Another warned about tall buildings affecting such heritage sites as Halifax city hall, Province House and Government House.

One person noted there are unattractive low-rise buildings downtown and was concerned they could be joined by taller mistakes. "Ugly short buildings may be bad," the commenter wrote, "but ugly, tall, overpowering buildings are even worse."

Said a tall-building supporter: "I would like to see more height in the Cogswell area. I am also concerned about the height restriction in a lot of the downtown area."

Planners are recommending a height limit of about six storeys for part of downtown, the "vibrant historic heart," Mr. Fillmore said. He said that district would include Historic Properties and parts of Barrington Street.

Outside of that zone, "a balance" will have to be struck between heritage preservation and allowing for modern architecture, Mr. Fillmore said.

When it comes to reviewing, approving and appealing future developments, downtown planners want municipal politicians to have the final say, on appeal, instead of the Nova Scotia Utility and Review Board. Mr. Fillmore said proposals would be considered and authorized by a "site plan review" group of municipal staff and a design-review committee made up of citizens.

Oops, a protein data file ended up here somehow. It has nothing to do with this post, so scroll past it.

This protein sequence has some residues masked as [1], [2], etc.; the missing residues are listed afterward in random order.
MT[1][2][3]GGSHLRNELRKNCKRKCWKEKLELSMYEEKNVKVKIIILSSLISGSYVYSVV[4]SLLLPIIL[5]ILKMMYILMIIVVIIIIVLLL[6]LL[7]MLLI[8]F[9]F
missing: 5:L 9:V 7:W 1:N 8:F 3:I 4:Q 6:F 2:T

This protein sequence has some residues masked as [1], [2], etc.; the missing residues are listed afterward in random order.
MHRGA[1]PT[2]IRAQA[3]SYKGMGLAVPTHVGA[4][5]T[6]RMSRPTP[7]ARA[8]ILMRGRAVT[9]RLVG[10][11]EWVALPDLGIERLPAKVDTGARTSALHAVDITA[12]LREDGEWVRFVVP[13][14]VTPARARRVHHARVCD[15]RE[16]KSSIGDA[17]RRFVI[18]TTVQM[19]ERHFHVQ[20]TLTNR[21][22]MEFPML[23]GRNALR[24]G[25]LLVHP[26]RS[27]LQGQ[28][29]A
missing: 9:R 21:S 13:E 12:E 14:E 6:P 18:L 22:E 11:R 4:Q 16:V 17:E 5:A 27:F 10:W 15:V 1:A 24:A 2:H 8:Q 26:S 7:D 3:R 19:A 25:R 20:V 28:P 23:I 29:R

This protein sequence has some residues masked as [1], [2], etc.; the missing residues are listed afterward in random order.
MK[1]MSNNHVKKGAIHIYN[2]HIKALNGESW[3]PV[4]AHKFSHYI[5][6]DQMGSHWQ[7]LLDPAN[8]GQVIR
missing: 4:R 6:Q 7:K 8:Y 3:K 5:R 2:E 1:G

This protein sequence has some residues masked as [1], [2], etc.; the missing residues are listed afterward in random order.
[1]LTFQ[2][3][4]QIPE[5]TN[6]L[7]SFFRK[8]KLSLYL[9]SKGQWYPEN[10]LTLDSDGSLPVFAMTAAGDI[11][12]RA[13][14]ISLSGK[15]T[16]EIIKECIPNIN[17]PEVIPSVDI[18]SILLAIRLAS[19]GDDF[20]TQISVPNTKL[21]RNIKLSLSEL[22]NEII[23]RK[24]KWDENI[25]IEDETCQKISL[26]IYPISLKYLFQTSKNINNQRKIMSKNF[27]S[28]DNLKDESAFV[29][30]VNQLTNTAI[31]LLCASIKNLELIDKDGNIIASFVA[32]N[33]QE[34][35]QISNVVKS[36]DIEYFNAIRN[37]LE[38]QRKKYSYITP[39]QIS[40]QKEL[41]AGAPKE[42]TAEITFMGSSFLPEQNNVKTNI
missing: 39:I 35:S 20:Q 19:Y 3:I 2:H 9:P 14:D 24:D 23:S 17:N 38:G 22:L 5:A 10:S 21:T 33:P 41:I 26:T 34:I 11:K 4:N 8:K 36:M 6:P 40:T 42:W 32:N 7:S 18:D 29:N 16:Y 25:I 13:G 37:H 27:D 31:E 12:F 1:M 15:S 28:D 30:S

Progress without change?

Not in the scenario shaped by the HRM by Design team.

Mr. Fillmore said changes are definitely in the offing, such as the approval and appeal processes for development proposals. But he acknowledged several are subject to amendments to provincial legislation. He said the city is making progress on that front.

On Monday, to obtain a free copy of the final draft of the downtown plan, a five-volume report, go to www.hrmbydesign.ca or go to the planners’ office at the Halifax ferry terminal on George Street.

( mlightstone@herald.ca)
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Old Posted Apr 7, 2008, 11:46 PM
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I like most of what I see in HRM by Design but I'm not going to get excited about it until after it's actually accepted by council and some money is devoted to projects like the Barrington Street historic district. Until those things happen it's all talk and just like dozens of other studies in the city that never amounted to anything.

Predictably many of the comments in the article are terrible. No buildings above the tree canopy? I swear most people have no clue when it comes to the actual realities of planning and development. Other comments like "height is fine in the right spot" are totally meaningless.